Pardew was, of course, a player for Crystal Palace in the late 80s and early 90s, as evidenced by this gem:
Pardew's time at the helm of Newcastle was marked by inconsistency. In his first full season, the Toon reached fifth place, their highest finish since returning to the Premier League, before falling to 16th the very next year. His time was marked by streaks of all types - a six-match winning streak here, a seven-match losing streak there.
By the end of his tenure, the majority of the Toon Army wanted him out, despite his now-famous Manager of the Year trophy win in 2011-12. The poor results to start 2014 were certainly a factor, but the negative tactics, odd team selections, head-scratching loyalty to unproductive players, poor record on set pieces, eccentric affinity with left backs, public feuds with popular players, pitiful excuses after poor performances and results, over-reliance on talismanic players, insistence on playing injured players against medical advice, mismanagement of youth assets, and a series of boneheaded incidents on the pitch resulting in suspension all played a part as well.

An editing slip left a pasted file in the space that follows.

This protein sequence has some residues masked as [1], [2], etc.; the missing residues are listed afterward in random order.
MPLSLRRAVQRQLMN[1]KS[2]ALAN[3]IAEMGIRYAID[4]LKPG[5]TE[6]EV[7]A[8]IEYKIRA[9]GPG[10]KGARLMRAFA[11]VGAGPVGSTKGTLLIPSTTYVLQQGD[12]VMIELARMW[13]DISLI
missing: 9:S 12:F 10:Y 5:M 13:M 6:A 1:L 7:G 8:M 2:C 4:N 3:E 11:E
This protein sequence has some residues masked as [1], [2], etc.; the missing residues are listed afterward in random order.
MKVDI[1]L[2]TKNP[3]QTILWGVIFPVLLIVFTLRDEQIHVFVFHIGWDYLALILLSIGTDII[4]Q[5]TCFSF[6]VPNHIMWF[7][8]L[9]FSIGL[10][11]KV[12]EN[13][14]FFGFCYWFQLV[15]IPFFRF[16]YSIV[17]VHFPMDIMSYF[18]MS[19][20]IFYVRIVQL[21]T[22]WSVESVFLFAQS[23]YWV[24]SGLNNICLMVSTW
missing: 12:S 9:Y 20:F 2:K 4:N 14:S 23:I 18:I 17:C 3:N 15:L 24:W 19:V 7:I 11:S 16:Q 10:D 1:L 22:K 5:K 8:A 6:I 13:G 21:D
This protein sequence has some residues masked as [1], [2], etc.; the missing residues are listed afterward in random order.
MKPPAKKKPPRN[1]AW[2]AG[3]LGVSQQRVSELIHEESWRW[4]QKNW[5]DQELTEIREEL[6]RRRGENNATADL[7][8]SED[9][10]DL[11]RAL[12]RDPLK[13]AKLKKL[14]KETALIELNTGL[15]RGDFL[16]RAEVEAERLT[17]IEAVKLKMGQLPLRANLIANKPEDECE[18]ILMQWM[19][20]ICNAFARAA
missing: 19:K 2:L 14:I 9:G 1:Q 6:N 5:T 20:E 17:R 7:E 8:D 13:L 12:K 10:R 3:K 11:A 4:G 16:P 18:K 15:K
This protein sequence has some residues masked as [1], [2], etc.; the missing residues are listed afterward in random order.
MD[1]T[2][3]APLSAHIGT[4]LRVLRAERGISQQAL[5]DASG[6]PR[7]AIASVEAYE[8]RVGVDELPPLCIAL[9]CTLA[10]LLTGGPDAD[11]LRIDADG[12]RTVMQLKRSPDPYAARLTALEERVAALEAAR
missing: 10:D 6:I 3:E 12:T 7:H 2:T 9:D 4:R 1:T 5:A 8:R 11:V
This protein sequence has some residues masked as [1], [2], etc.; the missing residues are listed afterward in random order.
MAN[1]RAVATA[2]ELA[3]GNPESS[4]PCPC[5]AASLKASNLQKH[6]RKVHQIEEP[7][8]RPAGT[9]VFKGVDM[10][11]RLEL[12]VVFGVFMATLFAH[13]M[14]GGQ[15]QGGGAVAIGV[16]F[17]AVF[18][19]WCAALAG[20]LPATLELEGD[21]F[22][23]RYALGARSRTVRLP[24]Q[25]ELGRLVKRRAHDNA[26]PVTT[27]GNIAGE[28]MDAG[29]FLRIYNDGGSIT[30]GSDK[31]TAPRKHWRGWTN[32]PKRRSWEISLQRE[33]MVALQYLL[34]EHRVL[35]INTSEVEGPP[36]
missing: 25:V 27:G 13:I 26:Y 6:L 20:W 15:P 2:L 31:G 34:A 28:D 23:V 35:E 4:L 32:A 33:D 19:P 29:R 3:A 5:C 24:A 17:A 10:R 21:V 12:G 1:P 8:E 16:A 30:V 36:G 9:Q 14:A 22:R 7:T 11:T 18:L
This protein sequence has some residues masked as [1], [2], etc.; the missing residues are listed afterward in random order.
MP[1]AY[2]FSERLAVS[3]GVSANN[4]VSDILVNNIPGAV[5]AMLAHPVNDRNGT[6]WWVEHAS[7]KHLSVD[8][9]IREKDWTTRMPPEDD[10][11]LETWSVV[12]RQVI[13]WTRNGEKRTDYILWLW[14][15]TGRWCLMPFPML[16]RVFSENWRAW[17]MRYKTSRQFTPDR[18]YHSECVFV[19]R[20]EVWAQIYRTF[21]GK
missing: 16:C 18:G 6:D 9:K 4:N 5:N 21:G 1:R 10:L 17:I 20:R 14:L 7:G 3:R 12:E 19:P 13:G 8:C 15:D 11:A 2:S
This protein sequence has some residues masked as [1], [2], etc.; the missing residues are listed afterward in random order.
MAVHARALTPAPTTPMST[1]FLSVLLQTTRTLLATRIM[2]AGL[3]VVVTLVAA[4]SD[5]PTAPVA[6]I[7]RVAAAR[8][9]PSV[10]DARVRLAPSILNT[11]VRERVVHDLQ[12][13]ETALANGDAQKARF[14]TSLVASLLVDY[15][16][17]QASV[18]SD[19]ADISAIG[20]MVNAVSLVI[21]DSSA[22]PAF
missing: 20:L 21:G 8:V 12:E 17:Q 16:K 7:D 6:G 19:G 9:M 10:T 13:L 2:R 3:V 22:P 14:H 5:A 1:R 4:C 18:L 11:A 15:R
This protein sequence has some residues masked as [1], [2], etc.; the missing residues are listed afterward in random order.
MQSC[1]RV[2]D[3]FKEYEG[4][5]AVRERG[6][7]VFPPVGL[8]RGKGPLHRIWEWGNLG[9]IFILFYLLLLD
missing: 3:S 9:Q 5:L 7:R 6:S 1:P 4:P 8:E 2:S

Fifth place was nice. That was a fun year. It was a fun year that happened because Demba Ba and Papiss Cissé each went on other-worldly scoring runs that happened to run back to back. Fifth place was likely never going to happen again under Alan Pardew.
Part of that is down to Mike Ashley. Any manager under Ashley's reign is going to have to accomplish some pretty amazing things with one hand tied behind his back to earn the trust of the Geordie faithful. There may not be a manager alive that can overcome Ashley's influence. However, to suggest that Pardew is and was the man for the job is utterly quixotic.
He is to be thanked for his service. It is now time to move on, for today is a good day for Newcastle United fans.